Mystery seeds arrive in Australia from Asia sparking scary warning
Mystery seeds arrive in Australia from Asia sparking scary warning

Mystery seeds arrive at Australian homes

A bizarre trend has now reached Australian shores, with dozens of unsuspecting households finding packets of mysterious seeds in their mailboxes.

The packages have been finding their way across the globe in recent months, with similar cases reported in the UK, US, Europe and Canada.

While their exact origins are unknown, it is widely believed the seeds were sent from Asia.

Australian authorities and agriculture groups have warned the items could pose a serious biosecurity threat.

According to the ABC, 36 seed packages had landed at addresses across the country over the past five weeks, with most sent from China, Malaysia and Taiwan.

Australian Seed Federation (ASF) CEO Osman Mewett has urged all Australians who receive an unsolicited package to report it to the federal Department of Agriculture, Water and Environment immediately.

He said all mystery seeds should be destroyed to prevent a potential disaster.

"If you receive seed packages via the mail that you have not ordered, please report these to Australia's biosecurity officials as soon as possible," he said.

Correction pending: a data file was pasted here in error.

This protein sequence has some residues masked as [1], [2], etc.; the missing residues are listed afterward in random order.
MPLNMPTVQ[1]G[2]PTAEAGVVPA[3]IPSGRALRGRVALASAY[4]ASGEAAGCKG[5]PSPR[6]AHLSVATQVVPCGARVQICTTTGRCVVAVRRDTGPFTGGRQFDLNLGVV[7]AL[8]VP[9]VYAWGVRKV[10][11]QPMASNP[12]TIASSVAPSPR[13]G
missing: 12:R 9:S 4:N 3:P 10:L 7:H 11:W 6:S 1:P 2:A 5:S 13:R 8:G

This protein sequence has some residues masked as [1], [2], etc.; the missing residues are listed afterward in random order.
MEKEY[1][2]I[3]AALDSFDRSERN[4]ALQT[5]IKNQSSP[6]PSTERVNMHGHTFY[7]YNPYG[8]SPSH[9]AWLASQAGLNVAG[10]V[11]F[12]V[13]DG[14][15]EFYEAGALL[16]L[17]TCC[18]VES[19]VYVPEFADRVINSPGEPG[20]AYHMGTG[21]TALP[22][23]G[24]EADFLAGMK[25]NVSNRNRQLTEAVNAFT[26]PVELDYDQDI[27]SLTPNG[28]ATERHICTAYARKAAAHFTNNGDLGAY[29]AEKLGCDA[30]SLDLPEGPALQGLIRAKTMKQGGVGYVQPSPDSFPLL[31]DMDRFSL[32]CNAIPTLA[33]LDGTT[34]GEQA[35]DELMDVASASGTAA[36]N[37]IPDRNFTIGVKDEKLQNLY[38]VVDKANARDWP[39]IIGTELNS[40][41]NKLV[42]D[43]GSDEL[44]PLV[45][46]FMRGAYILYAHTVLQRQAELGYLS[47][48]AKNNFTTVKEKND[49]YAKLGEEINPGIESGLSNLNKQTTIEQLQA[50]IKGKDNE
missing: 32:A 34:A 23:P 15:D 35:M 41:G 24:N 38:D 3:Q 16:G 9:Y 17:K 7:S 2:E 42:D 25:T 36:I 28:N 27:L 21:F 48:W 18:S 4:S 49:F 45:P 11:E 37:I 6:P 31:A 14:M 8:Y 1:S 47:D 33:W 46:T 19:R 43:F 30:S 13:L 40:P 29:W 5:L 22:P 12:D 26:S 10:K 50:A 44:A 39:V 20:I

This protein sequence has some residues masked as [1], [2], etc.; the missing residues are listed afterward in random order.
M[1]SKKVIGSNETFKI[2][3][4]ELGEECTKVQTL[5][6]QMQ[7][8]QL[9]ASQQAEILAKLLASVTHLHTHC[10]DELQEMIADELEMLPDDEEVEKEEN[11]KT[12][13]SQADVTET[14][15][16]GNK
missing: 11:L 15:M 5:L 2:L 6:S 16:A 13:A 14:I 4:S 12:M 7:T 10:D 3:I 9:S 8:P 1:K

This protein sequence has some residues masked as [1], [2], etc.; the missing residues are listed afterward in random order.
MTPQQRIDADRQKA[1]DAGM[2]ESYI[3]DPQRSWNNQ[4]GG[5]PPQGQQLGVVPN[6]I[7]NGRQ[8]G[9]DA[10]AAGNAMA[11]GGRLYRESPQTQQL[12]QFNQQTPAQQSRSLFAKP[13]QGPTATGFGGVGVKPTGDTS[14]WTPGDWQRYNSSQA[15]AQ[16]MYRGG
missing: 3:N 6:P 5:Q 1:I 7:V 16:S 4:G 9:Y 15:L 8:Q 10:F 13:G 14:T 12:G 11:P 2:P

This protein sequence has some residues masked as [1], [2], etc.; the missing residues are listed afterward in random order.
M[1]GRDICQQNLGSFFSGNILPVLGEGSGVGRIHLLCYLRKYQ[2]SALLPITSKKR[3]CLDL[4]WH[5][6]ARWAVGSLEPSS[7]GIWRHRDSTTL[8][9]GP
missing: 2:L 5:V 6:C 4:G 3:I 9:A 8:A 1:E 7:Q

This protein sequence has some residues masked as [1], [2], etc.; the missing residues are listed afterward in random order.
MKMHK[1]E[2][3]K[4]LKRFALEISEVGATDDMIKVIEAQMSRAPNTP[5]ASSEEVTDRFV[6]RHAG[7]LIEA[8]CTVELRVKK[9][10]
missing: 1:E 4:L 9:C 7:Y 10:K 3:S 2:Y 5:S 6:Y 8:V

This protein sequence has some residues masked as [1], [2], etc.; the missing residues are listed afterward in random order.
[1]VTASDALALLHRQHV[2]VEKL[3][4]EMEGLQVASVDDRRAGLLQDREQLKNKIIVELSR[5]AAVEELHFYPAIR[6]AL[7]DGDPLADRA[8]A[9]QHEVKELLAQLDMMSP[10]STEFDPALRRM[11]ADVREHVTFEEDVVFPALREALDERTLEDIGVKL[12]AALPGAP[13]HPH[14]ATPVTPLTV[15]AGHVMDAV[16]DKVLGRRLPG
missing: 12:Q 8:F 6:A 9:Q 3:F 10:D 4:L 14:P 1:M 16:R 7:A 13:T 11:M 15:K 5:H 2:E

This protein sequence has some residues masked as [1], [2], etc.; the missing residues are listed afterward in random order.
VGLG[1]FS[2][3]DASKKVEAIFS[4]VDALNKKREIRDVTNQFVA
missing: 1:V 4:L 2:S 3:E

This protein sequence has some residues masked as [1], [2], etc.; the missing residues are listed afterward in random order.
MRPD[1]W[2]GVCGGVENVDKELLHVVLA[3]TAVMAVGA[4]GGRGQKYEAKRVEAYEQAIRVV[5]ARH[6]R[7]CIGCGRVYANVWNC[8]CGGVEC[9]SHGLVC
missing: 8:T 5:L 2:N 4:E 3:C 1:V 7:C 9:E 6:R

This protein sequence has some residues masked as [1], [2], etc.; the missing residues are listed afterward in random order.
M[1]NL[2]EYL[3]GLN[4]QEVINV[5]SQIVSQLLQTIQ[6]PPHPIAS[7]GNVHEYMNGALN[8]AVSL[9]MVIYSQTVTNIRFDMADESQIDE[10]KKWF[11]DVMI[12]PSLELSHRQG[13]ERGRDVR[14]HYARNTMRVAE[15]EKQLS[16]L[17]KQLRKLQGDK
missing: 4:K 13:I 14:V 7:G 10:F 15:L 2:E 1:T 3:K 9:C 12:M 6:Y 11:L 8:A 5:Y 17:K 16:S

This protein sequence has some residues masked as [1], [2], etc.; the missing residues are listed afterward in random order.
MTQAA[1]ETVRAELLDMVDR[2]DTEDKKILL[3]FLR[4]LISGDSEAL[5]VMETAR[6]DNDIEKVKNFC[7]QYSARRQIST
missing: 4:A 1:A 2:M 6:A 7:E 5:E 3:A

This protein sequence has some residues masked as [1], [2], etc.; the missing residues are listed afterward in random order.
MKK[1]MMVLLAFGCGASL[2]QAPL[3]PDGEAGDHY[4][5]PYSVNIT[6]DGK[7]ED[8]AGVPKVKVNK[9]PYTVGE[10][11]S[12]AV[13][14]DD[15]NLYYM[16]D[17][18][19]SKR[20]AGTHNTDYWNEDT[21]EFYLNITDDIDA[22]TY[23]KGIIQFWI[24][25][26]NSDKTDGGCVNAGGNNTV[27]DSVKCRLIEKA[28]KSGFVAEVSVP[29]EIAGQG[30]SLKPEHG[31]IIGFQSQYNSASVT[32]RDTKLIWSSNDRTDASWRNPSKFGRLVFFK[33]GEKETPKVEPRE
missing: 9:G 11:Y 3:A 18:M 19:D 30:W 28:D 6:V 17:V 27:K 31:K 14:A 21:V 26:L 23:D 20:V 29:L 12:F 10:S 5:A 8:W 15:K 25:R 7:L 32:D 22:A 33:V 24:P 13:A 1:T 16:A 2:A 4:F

"You should only plant and use seed from known and trusted sources."

Mr Mewett explained that legally imported seeds underwent rigorous testing by seed companies to ensure they met Australia's notoriously tough biosecurity criteria in order to prevent plant pests that could cause chaos within the sector.

 

Mysterious seeds have been sent to people’s mailboxes. Authorities have warned people not to plant them.
Mysterious seeds have been sent to people’s mailboxes. Authorities have warned people not to plant them.

 

He said seeds of unknown origin posed a major threat to Australia's biosecurity as there was no guarantee they had been tested, potentially leading to the introduction of new plant pests and invasive species.

"Australian farmers and backyard vegetable growers expect quality seed and ensuring seed health is a very important topic for the Australian seed industry," Mr Mewett said.

"To meet these customer expectations, seed companies focus on the prevention, detection and eradication of seed borne pathogens.

"Healthy seeds, free from known seed borne diseases, are necessary for sustainable food production. Keeping seeds, and consequently plants, healthy is crucial to ensure a sustainable food supply, as well as to protect Australia's environment and agricultural enterprises."

It is understood the Department of Agriculture is investigating the origin of the packages.

News.com.au contacted the Department of Agriculture, Water and Environment for comment.

 

 

 

Originally published as Mystery seeds arrive at Australian homes



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